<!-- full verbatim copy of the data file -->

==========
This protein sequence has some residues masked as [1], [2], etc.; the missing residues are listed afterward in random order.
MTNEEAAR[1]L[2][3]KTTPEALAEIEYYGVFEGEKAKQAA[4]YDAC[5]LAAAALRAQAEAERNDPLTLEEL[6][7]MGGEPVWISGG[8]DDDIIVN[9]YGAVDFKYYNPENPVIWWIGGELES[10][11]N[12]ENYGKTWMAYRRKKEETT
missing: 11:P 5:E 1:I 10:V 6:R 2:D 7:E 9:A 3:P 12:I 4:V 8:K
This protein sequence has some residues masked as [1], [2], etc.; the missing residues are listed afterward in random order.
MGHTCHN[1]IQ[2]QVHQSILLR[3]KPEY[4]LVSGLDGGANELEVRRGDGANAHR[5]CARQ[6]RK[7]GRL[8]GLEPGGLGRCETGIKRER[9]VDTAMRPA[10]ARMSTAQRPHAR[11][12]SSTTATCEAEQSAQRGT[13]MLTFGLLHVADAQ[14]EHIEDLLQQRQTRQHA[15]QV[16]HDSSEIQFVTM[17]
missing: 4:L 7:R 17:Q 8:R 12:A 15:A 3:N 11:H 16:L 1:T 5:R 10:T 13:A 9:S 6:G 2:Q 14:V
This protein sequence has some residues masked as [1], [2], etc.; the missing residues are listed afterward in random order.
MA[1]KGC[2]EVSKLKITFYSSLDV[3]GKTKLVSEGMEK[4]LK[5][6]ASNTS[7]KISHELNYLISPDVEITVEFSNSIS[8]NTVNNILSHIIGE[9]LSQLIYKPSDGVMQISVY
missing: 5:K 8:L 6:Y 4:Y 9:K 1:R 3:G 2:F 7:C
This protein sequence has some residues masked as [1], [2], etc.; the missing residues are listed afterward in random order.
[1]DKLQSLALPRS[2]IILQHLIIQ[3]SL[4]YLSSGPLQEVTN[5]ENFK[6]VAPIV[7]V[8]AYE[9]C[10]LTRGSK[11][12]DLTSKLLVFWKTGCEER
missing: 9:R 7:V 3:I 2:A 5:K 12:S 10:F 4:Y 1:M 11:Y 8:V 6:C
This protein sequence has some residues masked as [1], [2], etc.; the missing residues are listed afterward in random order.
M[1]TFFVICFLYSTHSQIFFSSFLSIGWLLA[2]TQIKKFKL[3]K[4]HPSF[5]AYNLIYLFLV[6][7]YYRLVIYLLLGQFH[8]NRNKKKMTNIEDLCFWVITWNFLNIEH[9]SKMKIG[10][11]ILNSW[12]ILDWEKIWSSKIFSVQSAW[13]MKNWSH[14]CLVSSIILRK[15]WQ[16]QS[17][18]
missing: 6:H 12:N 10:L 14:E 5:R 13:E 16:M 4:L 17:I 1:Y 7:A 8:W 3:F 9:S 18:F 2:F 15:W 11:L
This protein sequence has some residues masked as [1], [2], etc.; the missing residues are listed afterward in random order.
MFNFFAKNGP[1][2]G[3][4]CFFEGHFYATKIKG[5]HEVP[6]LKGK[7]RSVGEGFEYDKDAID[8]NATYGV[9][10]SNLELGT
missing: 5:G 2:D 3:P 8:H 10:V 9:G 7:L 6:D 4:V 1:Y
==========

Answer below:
This protein sequence has some residues masked as [1], [2], etc.; the missing residues are listed afterward in random order.
MTNEEAAR[1]L[2][3]KTTPEALAEIEYYGVFEGEKAKQAA[4]YDAC[5]LAAAALRAQAEAERNDPLTLEEL[6][7]MGGEPVWISGG[8]DDDIIVN[9]YGAVDFKYYNPENPVIWWIGGELES[10][11]N[12]ENYGKTWMAYRRKKEETT
missing: 11:P 5:E 1:I 10:V 6:R 2:D 7:E 9:A 3:P 12:I 4:V 8:K
This protein sequence has some residues masked as [1], [2], etc.; the missing residues are listed afterward in random order.
MGHTCHN[1]IQ[2]QVHQSILLR[3]KPEY[4]LVSGLDGGANELEVRRGDGANAHR[5]CARQ[6]RK[7]GRL[8]GLEPGGLGRCETGIKRER[9]VDTAMRPA[10]ARMSTAQRPHAR[11][12]SSTTATCEAEQSAQRGT[13]MLTFGLLHVADAQ[14]EHIEDLLQQRQTRQHA[15]QV[16]HDSSEIQFVTM[17]
missing: 4:L 7:R 17:Q 8:R 12:A 15:A 3:N 11:H 16:L 1:T 5:R 10:T 13:A 9:S 6:G 2:Q 14:V
This protein sequence has some residues masked as [1], [2], etc.; the missing residues are listed afterward in random order.
MA[1]KGC[2]EVSKLKITFYSSLDV[3]GKTKLVSEGMEK[4]LK[5][6]ASNTS[7]KISHELNYLISPDVEITVEFSNSIS[8]NTVNNILSHIIGE[9]LSQLIYKPSDGVMQISVY
missing: 5:K 8:L 6:Y 4:Y 9:K 1:R 3:G 2:F 7:C
This protein sequence has some residues masked as [1], [2], etc.; the missing residues are listed afterward in random order.
[1]DKLQSLALPRS[2]IILQHLIIQ[3]SL[4]YLSSGPLQEVTN[5]ENFK[6]VAPIV[7]V[8]AYE[9]C[10]LTRGSK[11][12]DLTSKLLVFWKTGCEER
missing: 9:R 7:V 3:I 2:A 5:K 12:S 10:F 4:Y 1:M 11:Y 8:V 6:C
This protein sequence has some residues masked as [1], [2], etc.; the missing residues are listed afterward in random order.
M[1]TFFVICFLYSTHSQIFFSSFLSIGWLLA[2]TQIKKFKL[3]K[4]HPSF[5]AYNLIYLFLV[6][7]YYRLVIYLLLGQFH[8]NRNKKKMTNIEDLCFWVITWNFLNIEH[9]SKMKIG[10][11]ILNSW[12]ILDWEKIWSSKIFSVQSAW[13]MKNWSH[14]CLVSSIILRK[15]WQ[16]QS[17][18]
missing: 6:H 12:N 10:L 14:E 5:R 13:E 16:M 4:L 17:I 1:Y 7:A 8:W 3:F 9:S 18:F 2:F 15:W 11:L
This protein sequence has some residues masked as [1], [2], etc.; the missing residues are listed afterward in random order.
MFNFFAKNGP[1][2]G[3][4]CFFEGHFYATKIKG[5]HEVP[6]LKGK[7]RSVGEGFEYDKDAID[8]NATYGV[9][10]SNLELGT
missing: 5:G 2:D 3:P 8:H 10:V 9:G 7:L 6:D 4:V 1:Y